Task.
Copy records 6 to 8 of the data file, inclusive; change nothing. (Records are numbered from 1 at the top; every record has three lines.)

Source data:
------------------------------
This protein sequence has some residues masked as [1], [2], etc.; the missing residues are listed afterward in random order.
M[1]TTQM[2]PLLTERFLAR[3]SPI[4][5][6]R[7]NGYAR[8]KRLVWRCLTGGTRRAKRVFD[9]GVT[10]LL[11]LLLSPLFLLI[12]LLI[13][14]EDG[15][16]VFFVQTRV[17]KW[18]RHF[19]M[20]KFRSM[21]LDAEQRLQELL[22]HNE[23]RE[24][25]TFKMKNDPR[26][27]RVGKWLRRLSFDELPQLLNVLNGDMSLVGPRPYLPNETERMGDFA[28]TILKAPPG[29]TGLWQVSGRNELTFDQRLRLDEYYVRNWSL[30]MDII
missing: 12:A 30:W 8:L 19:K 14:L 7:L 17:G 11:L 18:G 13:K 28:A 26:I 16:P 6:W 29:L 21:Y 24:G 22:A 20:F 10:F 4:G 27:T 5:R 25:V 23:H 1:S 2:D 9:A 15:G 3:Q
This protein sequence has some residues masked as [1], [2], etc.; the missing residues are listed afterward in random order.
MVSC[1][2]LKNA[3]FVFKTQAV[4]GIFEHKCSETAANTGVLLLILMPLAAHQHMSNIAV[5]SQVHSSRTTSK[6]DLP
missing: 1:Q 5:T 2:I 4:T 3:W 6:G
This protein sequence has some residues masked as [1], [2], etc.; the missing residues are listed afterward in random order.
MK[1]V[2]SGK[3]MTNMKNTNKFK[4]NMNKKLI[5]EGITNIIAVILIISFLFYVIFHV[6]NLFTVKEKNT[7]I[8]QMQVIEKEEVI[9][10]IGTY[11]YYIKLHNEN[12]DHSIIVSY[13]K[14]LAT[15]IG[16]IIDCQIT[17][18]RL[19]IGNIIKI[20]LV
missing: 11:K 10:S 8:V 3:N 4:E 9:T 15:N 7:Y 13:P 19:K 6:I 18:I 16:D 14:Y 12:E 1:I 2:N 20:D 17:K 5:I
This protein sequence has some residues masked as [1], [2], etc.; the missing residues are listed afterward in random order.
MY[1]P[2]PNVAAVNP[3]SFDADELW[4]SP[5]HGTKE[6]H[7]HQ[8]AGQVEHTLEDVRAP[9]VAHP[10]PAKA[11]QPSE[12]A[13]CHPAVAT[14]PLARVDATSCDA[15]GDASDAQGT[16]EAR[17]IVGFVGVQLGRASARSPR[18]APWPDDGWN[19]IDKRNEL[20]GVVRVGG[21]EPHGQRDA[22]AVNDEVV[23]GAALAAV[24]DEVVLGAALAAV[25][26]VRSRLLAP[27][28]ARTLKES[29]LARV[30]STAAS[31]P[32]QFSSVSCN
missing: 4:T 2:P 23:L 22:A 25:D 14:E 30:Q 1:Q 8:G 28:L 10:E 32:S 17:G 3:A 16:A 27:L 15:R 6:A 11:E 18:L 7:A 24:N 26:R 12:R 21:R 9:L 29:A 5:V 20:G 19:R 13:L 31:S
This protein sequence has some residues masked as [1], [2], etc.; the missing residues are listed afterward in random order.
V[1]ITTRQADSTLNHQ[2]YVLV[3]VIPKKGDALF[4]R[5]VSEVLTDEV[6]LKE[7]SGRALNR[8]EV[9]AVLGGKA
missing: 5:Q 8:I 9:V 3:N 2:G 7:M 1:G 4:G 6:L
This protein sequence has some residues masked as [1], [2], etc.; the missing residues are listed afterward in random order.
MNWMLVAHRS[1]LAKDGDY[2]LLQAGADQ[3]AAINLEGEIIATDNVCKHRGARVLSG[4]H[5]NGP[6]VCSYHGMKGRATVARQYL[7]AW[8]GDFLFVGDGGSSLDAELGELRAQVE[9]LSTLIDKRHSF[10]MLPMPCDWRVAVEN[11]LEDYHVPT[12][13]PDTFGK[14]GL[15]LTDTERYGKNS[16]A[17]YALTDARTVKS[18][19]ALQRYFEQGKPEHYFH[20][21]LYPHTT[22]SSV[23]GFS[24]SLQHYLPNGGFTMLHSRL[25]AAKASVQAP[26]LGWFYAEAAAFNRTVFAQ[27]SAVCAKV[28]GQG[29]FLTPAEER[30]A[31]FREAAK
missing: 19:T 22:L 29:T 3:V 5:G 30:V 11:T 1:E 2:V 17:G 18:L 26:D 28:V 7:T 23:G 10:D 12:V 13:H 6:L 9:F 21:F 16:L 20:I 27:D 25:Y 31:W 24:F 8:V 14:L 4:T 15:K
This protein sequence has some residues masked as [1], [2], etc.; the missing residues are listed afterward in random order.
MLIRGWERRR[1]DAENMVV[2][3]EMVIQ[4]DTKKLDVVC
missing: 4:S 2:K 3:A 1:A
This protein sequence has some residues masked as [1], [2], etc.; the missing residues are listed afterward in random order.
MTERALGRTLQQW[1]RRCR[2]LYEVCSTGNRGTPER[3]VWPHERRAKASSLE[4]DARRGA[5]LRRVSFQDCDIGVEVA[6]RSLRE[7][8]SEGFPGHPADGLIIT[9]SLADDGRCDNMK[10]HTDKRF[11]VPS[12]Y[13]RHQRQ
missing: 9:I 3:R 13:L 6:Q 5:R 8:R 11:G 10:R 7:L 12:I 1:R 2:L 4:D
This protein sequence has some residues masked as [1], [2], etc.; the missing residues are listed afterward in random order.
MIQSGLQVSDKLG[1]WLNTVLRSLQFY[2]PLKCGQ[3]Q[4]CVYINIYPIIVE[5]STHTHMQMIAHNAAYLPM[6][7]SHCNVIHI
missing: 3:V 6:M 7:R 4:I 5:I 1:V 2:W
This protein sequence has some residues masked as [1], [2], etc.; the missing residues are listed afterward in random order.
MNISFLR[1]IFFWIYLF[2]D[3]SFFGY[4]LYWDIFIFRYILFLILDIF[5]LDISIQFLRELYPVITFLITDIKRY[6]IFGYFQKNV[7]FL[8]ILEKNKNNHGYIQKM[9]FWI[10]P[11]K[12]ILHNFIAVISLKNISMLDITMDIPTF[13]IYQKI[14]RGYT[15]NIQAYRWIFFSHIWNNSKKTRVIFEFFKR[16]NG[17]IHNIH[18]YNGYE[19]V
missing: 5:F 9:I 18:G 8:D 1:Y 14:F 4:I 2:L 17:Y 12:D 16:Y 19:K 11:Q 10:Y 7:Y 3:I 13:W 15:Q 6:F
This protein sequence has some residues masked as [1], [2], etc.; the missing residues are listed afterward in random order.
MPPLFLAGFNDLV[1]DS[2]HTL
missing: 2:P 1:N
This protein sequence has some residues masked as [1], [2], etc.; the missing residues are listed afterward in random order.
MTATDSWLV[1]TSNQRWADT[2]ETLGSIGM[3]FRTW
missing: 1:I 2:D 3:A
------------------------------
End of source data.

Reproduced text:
This protein sequence has some residues masked as [1], [2], etc.; the missing residues are listed afterward in random order.
MNWMLVAHRS[1]LAKDGDY[2]LLQAGADQ[3]AAINLEGEIIATDNVCKHRGARVLSG[4]H[5]NGP[6]VCSYHGMKGRATVARQYL[7]AW[8]GDFLFVGDGGSSLDAELGELRAQVE[9]LSTLIDKRHSF[10]MLPMPCDWRVAVEN[11]LEDYHVPT[12][13]PDTFGK[14]GL[15]LTDTERYGKNS[16]A[17]YALTDARTVKS[18][19]ALQRYFEQGKPEHYFH[20][21]LYPHTT[22]SSV[23]GFS[24]SLQHYLPNGGFTMLHSRL[25]AAKASVQAP[26]LGWFYAEAAAFNRTVFAQ[27]SAVCAKV[28]GQG[29]FLTPAEER[30]A[31]FREAAK
missing: 19:T 22:L 29:T 3:V 5:G 30:V 11:T 1:E 2:V 17:G 18:L 26:D 28:V 7:T 23:G 10:D 12:V 13:H 6:L 9:F 21:F 16:L 20:I 27:D 25:Y 31:W 24:F 8:V 14:L 4:T 15:K
This protein sequence has some residues masked as [1], [2], etc.; the missing residues are listed afterward in random order.
MLIRGWERRR[1]DAENMVV[2][3]EMVIQ[4]DTKKLDVVC
missing: 4:S 2:K 3:A 1:A
This protein sequence has some residues masked as [1], [2], etc.; the missing residues are listed afterward in random order.
MTERALGRTLQQW[1]RRCR[2]LYEVCSTGNRGTPER[3]VWPHERRAKASSLE[4]DARRGA[5]LRRVSFQDCDIGVEVA[6]RSLRE[7][8]SEGFPGHPADGLIIT[9]SLADDGRCDNMK[10]HTDKRF[11]VPS[12]Y[13]RHQRQ
missing: 9:I 3:R 13:L 6:Q 5:R 8:R 11:G 10:R 7:L 12:I 1:R 2:L 4:D